On the 52nd floor of the towering Roppongi Hills complex in Tokyo, a family chuckled besides me. We were watching a succession of videos by Tala Madani, which were presented alongside a suite of her paintings as the newest chapter of the Mori Art Museum’s “MAM Projects” series—the institution’s platform for experimental projects by artists around the world. The ten animations, created between 2007 and 2019, uncover the Tehran-born, Los Angeles-based artist’s ongoing investigation of patriarchal power. Often featuring crudely rendered men who appear impish and witless, her work has been known for ridiculing society’s cyclical perpetuation of dominance and submission. Madani’s characters wound and deride one another in violent ways that carry an air of the slapstick comedy prevalent in children’s cartoons. Laughter softly filled the Mori Art Museum’s room, but unease emanated from the unfolding scenes.
Organized chronologically, these videos show the subtle evolution of Madani’s signature style. Although her earlier works are equally resonant, the artist’s technique of stop motion animation becomes distinguishably more refined with time, as she experiments with sound and occasional real-life footage. Three of the most recent animations—Mr. Time (2018), Manual Man (2019), and The Womb (2019)—were also shown at Madani’s recent exhibition at Los Angeles’s David Kordansky Gallery, which ended just one month before they debuted in Japan. These animations point to the tyranny of sociopolitical constructs, while questioning whether new generations have the potential to avoid their seemingly inescapable fates.
In Mr. Time, a generic, bespectacled man circles up and down escalators in a nondescript lobby, which in itself symbolizes the uniform settings that house corporate and governmental power throughout the world. Set rhythmically to a ticking clock, his mechanical movements are soon disrupted by a mob that appears on the landing above the escalators. The group shoves him down repeatedly without any provocation, applauding their own cruelty until the man is reduced to various dismembered, bloodied parts. As frenzy dispels the mob, the man’s body parts continue ascending and descending the escalators, as though transfixed by a curse. In this way, Madani appears to make a mockery of capitalist aspirations, turning notions of upward mobility or workplace productivity into a violent spectacle.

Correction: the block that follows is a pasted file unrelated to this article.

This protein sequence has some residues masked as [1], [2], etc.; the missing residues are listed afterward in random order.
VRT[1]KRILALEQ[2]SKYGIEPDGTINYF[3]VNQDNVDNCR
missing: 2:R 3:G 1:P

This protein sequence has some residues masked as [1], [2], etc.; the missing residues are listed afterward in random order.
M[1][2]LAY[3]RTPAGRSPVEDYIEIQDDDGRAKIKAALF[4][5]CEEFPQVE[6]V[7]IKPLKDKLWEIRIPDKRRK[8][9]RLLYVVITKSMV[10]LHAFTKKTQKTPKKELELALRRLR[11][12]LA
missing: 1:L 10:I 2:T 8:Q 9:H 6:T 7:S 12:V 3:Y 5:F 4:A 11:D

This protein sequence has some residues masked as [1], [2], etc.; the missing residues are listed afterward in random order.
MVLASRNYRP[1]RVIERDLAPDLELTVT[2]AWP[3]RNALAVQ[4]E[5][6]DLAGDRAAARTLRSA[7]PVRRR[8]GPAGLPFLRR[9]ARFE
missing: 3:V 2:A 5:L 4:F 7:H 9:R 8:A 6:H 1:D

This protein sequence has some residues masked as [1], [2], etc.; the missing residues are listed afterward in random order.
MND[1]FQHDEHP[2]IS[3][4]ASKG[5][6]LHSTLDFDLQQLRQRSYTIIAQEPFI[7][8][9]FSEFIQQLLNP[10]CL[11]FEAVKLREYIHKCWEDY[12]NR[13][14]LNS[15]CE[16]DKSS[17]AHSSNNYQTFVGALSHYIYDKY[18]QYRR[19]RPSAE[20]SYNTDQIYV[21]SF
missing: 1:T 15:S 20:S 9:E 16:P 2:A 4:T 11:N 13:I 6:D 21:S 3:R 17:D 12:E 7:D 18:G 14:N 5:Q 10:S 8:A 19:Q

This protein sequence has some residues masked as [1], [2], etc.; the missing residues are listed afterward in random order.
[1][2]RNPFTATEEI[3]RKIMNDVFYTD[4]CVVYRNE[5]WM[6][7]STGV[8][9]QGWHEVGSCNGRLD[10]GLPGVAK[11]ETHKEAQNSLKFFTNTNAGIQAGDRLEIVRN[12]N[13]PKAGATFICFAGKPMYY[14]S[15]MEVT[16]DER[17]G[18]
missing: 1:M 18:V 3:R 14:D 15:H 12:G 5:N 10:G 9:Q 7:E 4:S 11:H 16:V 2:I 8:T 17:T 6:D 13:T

Manual Man and The Womb, on the other hand, give us partial cause for hope. The former follows a progression of men whose bodies transform into furniture and appliances after reading various instruction manuals. Towards the end of the video, a naked baby enters the room, peers through the window at a blinding light—an overt metaphor for unfiltered truth—and proceeds to smash his surrounding furnishings to bits. In the latter work, a fetus grows as condensed scenes extracted from the history of human civilization are projected onto his mother’s womb, as though it were a cinema for one. These scenes include Jesus’s crucifixion, the Industrial Revolution and nuclear warfare, interspersed with vignettes of cultural advancement. The fetus tries to turn off the screen with a television remote, but scenes continue to flash before its eyes. Exasperated by the macabre imagery, it finally pulls out a gun and punctures the womb until the same blinding light pierces through.
While the critique of patriarchal structures may not be new to Madani’s practice, her recent contemplations, which look to articulate the depth of its grip, feel revelatory. The recurring symbol of the naked baby, which also features prominently in the artist’s paintings, stands not only as the counterpoint to an adult world replete with systemic hierarchies of authority, but as a figure that is just as prone to aggression as those who presumably nurture him. Grim as this may be, there is power in these infants’ yearnings for the destruction of the various structures in this world that reduce men into cogs in an unyielding system. Just as we see repeatedly with violent demonstrations against hegemonic powers around the globe, the naked baby uses resolute force to usher in a purity that perhaps only exists in Madani’s imagined world.